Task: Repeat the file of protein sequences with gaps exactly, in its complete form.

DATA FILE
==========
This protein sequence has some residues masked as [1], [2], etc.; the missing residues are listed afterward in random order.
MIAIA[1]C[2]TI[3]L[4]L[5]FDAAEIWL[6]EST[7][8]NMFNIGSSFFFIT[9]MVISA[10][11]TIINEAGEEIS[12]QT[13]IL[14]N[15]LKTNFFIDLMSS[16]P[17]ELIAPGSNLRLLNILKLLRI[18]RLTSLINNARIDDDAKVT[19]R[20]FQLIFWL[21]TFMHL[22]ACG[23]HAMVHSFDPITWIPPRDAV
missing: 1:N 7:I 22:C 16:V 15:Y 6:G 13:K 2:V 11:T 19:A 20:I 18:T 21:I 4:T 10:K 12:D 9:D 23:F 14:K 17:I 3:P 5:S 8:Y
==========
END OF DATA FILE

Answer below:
This protein sequence has some residues masked as [1], [2], etc.; the missing residues are listed afterward in random order.
MIAIA[1]C[2]TI[3]L[4]L[5]FDAAEIWL[6]EST[7][8]NMFNIGSSFFFIT[9]MVISA[10][11]TIINEAGEEIS[12]QT[13]IL[14]N[15]LKTNFFIDLMSS[16]P[17]ELIAPGSNLRLLNILKLLRI[18]RLTSLINNARIDDDAKVT[19]R[20]FQLIFWL[21]TFMHL[22]ACG[23]HAMVHSFDPITWIPPRDAV
missing: 1:N 7:I 22:C 16:V 15:Y 6:G 13:K 2:V 11:T 19:A 20:I 18:T 21:I 4:T 10:K 12:D 9:D 23:F 14:K 17:I 3:P 5:S 8:Y